The REDI Model can be used for any customer service situation, and by any level of employee. For simple solutions, it works as a prompt (what’s the next step? Am I seeing the whole problem?) but even for leadership, it can be leveraged as a framework to review systems and policies. It serves as a foundation for organizations to build their entire customer service strategy. Companies can analyze customer data to identify recurring issues and develop proactive solutions. For example, if a business consistently receives complaints about delivery delays, the REDI Model prompts them to look beyond the immediate problem. They can redesign their supply chain or logistics processes to prevent future delays, improving customer satisfaction and operational efficiency simultaneously.
For trainers and managers, the REDI Model is an easy gateway to ensure that customer service orientation percolates through the culture. It guides learning and development, fosters consistency, aligns with the organization’s values, and promotes continuous improvement. By integrating it into their practices and making it an integral part of the company’s ethos, trainers and managers can shape a unique customer-centric organization and set it up for long-term success.
In conclusion, the REDI Model is a tool to help companies reflect on their practices and align their strategy to create memorable customer experience journeys. Good customer service is a ‘must have’ in this competitive business environment. It can also be real added value for the company if leaders embrace the need to leverage customer service feedback into improving efficiency and identifying underlying issues. Forward thinking companies will actively seek out feedback prior to customer complaints, through surveys, 360° evaluations and in-person engagement so that they can constantly adjust the direction of the company towards greater success and smoother operations through the prism of the REDI Model.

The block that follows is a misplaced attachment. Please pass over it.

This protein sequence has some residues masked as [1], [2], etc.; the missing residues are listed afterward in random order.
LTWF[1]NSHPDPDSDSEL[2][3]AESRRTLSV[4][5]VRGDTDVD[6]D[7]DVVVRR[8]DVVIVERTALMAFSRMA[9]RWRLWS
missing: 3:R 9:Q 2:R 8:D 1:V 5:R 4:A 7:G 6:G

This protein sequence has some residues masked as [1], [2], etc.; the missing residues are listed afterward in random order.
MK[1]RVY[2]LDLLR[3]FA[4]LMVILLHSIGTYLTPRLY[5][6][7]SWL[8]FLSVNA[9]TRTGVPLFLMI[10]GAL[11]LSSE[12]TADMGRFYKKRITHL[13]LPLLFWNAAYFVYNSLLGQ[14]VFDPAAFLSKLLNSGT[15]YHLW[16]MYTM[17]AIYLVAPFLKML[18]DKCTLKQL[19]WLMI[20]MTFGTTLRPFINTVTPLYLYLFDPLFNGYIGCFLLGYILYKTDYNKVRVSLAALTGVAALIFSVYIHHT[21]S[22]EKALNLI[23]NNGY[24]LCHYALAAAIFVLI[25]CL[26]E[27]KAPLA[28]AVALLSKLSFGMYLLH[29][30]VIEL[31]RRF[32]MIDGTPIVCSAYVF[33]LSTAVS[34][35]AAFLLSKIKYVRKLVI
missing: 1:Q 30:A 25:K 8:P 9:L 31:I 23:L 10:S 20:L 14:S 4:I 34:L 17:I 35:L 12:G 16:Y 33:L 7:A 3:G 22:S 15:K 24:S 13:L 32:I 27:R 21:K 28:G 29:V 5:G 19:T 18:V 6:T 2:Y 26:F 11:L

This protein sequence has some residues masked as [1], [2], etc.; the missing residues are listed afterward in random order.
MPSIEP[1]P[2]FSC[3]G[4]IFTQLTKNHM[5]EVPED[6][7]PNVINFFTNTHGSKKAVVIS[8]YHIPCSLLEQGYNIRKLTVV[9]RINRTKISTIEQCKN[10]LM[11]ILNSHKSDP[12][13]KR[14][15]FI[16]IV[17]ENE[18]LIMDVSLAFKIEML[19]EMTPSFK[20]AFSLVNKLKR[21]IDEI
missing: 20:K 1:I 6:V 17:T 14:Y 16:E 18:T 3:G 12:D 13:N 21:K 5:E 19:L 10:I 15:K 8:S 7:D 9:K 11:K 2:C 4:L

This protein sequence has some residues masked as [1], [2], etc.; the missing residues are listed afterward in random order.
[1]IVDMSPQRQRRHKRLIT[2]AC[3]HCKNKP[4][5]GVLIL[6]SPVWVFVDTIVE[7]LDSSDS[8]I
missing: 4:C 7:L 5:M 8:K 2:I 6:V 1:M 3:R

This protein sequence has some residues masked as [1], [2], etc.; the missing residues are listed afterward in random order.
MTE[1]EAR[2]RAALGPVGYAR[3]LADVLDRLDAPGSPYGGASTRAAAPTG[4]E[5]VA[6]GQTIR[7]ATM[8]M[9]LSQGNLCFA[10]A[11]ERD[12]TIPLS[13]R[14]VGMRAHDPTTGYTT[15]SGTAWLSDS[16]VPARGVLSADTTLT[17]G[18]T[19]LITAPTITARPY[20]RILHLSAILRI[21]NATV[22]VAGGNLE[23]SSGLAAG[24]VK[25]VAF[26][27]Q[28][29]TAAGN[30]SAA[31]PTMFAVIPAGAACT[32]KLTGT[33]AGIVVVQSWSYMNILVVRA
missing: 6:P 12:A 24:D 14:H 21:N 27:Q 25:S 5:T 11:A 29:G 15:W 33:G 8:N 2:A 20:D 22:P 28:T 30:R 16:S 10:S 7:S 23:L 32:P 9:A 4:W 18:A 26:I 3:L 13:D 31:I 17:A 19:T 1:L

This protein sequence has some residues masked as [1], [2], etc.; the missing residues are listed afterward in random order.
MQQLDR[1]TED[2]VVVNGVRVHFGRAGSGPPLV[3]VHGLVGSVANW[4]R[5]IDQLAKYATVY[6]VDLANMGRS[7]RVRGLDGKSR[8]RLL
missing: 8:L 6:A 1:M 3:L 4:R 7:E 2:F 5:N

Tushar Kaushik is a learning and development specialist. He works as an Assistant Manager at Nexdigm enabling training and impact measurement initiatives in the Business Process Management (BPM) sphere.